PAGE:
By Jeremy Hallock
By James Khubiar
By Observer Staff
By Kelly Dearmore
By Jim Schutze
By Rachel Watts
By Lauren Drewes Daniels
It's been three years now since Spin magazine named the once-upon-a-time Denton residents in The Riverboat Gamblers to its list of the 25 bands to see live "right now," but still, the band's penchant for raucous showmanship and borderline out-of-control performances remain its calling card. That hardly means the band's recorded output should be discounted, though.
Three years removed from 2006's To the Confusion of Our Enemies, the Gamblers' last studio release, Underneath the Owl finds the band in a somewhat poppier mindset—or at least a place where the band has no problem emphasizing the "pop" portion of its "pop-punk" sound. As such, it's Owl's insanely catchy hooks that define the band's current sound. Lead single "A Choppy, Yet Sincere Apology" showcases this quite well, as frontman Mike Wiebe apologizes to a disappointed partner at the top of his suddenly impressive vocal range. Elsewhere, on cuts like the high-energy leadoff track "DissDissDissKissKissKiss" and the Clash-like "Pilgrims in a Holy Land," the band utilizes its common call-and-shouted-response between Wiebe and his backing players to great effect.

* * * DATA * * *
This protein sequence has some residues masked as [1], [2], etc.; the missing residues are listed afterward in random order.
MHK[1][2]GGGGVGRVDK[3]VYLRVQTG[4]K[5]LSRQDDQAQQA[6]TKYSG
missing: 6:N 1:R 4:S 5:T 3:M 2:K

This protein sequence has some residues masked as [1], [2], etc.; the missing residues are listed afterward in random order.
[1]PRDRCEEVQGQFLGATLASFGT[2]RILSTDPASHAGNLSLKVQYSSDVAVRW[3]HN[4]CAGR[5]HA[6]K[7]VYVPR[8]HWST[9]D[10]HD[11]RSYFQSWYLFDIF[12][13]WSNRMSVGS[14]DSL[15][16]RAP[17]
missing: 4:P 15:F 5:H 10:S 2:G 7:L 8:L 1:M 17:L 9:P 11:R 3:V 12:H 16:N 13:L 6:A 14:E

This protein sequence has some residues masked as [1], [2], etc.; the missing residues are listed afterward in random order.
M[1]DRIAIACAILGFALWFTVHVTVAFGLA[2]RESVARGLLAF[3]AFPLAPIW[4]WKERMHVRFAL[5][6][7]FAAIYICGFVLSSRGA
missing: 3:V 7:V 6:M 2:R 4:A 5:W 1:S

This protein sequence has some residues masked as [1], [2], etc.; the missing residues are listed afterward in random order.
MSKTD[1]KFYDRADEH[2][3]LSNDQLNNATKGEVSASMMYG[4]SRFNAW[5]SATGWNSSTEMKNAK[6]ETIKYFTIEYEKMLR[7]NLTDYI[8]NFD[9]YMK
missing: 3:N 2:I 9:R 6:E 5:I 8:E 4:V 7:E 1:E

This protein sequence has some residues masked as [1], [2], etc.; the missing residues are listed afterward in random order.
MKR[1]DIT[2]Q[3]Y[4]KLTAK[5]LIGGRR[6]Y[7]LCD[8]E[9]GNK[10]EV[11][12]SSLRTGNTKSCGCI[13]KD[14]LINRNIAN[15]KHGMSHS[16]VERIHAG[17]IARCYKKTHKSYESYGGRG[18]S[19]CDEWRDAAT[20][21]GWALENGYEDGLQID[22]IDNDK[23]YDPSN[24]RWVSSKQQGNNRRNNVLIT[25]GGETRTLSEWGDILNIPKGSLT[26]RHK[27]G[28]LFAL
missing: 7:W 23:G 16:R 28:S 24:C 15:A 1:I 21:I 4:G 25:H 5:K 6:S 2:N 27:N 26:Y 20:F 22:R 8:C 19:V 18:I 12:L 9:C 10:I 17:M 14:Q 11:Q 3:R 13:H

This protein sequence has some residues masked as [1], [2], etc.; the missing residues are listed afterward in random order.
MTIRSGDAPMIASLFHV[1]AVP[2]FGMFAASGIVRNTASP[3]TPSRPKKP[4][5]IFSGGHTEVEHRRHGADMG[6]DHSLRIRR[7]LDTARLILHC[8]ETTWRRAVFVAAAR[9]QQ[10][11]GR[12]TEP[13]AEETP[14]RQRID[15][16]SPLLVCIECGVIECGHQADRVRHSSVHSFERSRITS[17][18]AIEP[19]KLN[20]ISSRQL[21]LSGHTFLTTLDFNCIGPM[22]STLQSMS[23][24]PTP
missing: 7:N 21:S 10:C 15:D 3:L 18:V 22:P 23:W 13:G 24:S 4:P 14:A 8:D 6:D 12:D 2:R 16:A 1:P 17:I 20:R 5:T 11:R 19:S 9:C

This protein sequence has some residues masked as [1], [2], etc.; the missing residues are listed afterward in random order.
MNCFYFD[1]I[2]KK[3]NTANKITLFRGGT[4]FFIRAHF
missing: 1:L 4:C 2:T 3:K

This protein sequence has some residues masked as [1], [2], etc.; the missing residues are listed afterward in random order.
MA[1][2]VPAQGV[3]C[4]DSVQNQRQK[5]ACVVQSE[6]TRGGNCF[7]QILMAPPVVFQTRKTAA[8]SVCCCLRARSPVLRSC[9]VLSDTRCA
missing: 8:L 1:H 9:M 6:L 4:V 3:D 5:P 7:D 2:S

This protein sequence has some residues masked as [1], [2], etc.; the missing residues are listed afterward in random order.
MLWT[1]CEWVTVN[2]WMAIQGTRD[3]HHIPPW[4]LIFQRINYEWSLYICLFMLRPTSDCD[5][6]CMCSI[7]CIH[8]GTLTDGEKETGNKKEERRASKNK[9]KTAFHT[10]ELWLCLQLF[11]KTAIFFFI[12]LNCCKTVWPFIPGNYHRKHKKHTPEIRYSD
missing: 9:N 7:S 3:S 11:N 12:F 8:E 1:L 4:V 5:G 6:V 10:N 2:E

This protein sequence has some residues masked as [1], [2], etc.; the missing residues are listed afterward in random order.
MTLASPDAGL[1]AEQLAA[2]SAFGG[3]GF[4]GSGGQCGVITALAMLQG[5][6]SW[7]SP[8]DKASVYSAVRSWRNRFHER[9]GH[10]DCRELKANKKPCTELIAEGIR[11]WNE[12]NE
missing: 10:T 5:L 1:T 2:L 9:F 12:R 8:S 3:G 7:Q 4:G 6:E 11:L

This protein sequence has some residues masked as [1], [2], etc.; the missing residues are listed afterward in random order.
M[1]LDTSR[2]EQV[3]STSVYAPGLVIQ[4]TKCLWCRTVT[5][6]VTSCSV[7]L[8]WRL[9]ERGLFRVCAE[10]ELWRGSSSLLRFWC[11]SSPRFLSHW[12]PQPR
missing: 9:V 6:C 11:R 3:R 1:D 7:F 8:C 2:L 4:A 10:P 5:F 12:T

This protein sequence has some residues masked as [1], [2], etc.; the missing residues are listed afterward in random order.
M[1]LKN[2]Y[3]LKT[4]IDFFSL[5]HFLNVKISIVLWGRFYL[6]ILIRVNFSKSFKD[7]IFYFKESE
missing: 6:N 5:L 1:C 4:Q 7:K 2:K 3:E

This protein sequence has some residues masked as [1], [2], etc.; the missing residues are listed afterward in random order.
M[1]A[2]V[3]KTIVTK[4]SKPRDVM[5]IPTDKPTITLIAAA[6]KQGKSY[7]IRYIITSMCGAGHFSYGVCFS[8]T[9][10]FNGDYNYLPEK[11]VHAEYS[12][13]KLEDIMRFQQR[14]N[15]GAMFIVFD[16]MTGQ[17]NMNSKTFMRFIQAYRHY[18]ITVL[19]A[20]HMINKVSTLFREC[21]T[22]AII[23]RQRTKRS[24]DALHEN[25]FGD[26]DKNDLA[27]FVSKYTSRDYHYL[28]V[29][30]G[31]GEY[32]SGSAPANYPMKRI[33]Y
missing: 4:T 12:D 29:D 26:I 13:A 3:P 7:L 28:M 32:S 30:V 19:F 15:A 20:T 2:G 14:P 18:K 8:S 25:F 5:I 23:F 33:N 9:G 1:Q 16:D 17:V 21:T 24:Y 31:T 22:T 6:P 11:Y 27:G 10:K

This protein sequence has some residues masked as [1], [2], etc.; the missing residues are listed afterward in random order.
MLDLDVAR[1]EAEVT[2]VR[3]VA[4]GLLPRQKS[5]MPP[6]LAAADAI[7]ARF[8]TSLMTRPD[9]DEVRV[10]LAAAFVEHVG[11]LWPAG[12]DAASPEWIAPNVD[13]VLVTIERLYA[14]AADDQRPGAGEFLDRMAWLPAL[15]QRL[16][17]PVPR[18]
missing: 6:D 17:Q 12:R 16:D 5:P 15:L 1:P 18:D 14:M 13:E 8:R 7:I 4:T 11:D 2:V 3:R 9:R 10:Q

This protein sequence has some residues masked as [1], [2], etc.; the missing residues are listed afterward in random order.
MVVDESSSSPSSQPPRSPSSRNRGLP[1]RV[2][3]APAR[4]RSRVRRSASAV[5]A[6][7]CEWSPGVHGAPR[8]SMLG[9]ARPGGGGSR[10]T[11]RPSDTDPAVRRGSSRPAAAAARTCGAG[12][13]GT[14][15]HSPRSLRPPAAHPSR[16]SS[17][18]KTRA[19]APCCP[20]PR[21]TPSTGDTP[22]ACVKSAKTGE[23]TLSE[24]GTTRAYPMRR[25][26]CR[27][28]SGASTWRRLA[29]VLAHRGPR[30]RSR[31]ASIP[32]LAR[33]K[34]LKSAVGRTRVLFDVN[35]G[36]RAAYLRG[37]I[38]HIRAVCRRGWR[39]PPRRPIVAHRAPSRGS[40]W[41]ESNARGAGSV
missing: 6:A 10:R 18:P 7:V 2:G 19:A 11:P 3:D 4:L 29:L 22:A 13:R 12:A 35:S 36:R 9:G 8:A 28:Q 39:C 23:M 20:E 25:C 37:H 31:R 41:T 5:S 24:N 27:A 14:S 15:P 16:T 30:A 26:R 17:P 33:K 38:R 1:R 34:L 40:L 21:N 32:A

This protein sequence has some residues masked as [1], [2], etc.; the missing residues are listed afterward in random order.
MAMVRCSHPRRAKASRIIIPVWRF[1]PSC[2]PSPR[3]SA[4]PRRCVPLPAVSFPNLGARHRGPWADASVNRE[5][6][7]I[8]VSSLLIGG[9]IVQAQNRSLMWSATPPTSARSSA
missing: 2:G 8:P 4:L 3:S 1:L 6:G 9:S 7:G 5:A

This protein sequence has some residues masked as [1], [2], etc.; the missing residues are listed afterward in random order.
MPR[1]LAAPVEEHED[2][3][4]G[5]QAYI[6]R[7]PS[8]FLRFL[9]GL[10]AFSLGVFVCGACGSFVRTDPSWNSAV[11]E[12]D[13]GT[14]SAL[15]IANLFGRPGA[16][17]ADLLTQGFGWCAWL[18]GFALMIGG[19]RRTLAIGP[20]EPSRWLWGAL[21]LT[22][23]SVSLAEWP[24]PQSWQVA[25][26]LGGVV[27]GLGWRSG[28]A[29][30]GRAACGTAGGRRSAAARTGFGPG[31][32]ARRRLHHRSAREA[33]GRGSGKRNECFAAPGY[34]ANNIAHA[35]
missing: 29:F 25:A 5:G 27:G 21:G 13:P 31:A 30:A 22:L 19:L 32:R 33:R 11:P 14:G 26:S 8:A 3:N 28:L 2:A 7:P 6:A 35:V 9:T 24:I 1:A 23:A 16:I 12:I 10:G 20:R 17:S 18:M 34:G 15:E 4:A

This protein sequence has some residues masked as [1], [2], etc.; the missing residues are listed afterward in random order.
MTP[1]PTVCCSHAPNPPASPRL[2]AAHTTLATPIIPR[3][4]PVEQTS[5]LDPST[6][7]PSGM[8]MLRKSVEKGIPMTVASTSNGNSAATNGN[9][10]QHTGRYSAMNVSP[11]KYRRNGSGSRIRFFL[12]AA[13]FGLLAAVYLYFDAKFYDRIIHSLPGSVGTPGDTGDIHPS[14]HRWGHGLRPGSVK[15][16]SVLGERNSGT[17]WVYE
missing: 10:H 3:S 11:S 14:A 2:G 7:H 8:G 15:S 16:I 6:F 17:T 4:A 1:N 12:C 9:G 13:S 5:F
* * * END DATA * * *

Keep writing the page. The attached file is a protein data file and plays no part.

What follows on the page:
But where Owl ultimately succeeds is in the risks it takes: "Sleepless" finds Wiebe cooing in an especially nasally tone, helping the toned-down, heavily '90s-influenced track stand out as a winner, and "The Tearjerker" finds this band of punks even employing a pedal steel to properly sell its '50s rock ballad take.
Is it enough to dispel the notion that the Gamblers are forever a live band, first and foremost? Probably not. But as pop-punk records go, Owl flies quite high.